On the June 17 2014 we returned to Las Guacamayas and the Tropical Humid Forest of Laguna del Tigre National Park. We were excited to see what we would find there, especially as this would be the first time we would be there at a similar time to a previous expedition – would we see the same species, would we see anything at all? It was also the largest group we had taken there, 10 of us in total, and we were excited to see what we could achieve.
All our fears of not finding very much were allayed when at the end of the first evening we had totalled 20 species of reptiles and amphibians. We had been at Las Guacamayas for about 10 hours, it was going to be a good expedition!! Obviously, some of the species we had seen were the common, almost ubiquitous, species such as Gulf Coast toads (Incilius valliceps), Baudin’s treefrog (Smilisca baudinii), ghost anole (Norops capito), and the rose-bellied spiny-scaled lizard (Sceloporus teapensis). It would be very unusual indeed not to see at least these species in the first 24hrs.
We did have some really nice surprises… three of which spring to my mind. It has on previous expeditions taken us some time to find red-eyed treefrogs (Agalychnis callidryas) often because they high in the canopy rather than at eye level. This time however, I found a red-eye on leaf outside the VIP bedrooms on the way back from our evening meal! Then during our first walk in the forest to familiarise ourselves with the habitats we would spend a lot of our time in we found a male helmeted iguana (Corytophanes cristatus), only one of these had been found in the previous year.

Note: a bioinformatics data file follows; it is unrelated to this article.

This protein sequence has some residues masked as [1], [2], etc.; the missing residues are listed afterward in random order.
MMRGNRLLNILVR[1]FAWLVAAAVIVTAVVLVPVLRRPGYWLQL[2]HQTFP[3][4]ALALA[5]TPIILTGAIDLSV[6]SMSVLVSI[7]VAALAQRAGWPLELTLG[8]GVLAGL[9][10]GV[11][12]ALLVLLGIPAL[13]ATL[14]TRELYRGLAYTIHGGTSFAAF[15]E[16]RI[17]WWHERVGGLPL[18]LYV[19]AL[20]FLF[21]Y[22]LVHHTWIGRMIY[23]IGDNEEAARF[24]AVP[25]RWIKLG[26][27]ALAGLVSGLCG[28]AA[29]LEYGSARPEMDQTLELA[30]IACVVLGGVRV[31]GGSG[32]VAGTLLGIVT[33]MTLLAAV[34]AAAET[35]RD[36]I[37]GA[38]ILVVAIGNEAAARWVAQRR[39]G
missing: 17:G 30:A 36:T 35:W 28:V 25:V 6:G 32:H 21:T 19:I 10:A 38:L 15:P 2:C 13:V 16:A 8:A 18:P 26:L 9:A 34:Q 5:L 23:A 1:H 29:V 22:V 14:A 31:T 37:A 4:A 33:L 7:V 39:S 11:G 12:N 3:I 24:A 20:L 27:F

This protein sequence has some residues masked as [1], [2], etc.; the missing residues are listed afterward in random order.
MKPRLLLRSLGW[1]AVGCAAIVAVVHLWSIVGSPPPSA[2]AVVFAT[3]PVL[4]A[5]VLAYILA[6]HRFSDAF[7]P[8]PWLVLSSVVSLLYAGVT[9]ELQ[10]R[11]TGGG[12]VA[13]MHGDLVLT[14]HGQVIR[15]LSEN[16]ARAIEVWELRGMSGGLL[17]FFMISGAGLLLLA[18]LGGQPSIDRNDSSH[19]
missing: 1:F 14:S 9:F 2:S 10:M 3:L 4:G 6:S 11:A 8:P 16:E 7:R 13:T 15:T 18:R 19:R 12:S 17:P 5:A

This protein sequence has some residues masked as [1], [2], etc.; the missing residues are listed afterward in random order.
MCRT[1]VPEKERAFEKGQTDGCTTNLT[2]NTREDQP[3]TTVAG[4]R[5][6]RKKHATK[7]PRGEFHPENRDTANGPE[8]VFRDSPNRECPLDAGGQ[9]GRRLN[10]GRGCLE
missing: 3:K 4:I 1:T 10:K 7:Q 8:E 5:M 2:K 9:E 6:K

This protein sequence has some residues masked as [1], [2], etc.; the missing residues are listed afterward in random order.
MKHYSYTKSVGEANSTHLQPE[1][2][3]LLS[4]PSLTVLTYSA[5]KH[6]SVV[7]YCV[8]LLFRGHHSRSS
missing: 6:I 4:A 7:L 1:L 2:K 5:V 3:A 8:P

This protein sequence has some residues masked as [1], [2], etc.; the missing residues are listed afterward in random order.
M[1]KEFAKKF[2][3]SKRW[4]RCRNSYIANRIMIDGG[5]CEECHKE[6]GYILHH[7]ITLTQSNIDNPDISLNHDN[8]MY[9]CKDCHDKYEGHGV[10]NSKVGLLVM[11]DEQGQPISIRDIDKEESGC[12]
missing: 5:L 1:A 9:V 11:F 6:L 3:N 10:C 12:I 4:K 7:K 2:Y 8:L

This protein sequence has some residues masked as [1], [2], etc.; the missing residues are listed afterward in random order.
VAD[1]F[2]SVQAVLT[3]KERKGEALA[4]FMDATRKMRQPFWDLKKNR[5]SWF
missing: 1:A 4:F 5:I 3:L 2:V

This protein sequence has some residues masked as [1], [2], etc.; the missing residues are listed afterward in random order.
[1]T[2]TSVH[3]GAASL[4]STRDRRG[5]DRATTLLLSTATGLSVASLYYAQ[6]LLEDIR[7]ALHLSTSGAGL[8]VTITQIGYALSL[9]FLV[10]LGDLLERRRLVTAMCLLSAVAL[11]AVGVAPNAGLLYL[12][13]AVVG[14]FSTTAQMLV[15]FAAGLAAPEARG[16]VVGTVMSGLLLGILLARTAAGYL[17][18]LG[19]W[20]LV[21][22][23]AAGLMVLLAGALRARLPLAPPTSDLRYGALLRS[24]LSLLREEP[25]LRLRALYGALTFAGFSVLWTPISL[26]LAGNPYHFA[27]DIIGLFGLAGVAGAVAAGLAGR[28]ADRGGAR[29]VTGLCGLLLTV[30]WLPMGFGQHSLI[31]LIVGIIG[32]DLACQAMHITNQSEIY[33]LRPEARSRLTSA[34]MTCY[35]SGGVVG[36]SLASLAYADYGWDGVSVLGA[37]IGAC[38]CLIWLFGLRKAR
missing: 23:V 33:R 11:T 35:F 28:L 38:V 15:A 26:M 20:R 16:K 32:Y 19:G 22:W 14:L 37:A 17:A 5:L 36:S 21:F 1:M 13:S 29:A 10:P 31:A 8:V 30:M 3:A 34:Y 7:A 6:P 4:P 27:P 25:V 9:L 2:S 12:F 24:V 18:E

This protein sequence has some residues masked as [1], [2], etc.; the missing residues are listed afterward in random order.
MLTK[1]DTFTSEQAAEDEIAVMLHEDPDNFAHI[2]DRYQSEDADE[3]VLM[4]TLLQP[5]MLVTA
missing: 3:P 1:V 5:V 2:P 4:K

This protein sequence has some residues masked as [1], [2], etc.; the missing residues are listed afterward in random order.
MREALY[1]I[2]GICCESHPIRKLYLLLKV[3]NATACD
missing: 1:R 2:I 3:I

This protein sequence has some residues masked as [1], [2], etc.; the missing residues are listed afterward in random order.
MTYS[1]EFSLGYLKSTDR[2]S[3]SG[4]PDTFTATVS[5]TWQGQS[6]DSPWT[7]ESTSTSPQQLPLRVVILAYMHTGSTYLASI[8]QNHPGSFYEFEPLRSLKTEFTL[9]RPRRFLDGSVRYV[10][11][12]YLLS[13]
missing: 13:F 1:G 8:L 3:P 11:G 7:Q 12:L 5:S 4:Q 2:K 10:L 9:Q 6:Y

“For me one of the most exciting species we found that night was a small leaf litter frog called Eleutherodactylus leprus”
It was the first time to my knowledge that it had been recorded in the National Park. All of this and it was still Day 1!!!
The rest of the expedition continued in the same manner. The sheer number of animals we were seeing was astounding.
“By the end of the 13 days we had seen over 50 individual snakes and recorded 57 species of reptiles and amphibians. A record for Indigo”
Many of the species were old friends, but several were rarely seen species and some were new friends and new records for the National Park including Schwartz’s skink (Mesoscincus schwartzi), two-spotted snake (Coniophanes bipunctatus), salmon-bellied racer (Masitgodryas melanolomus), and ring-necked coffee snake (Ninia diademata). I won’t tell you too much about them now as they will feature in their own blogs in the near future, so keep your eyes posted…– Rowland Griffin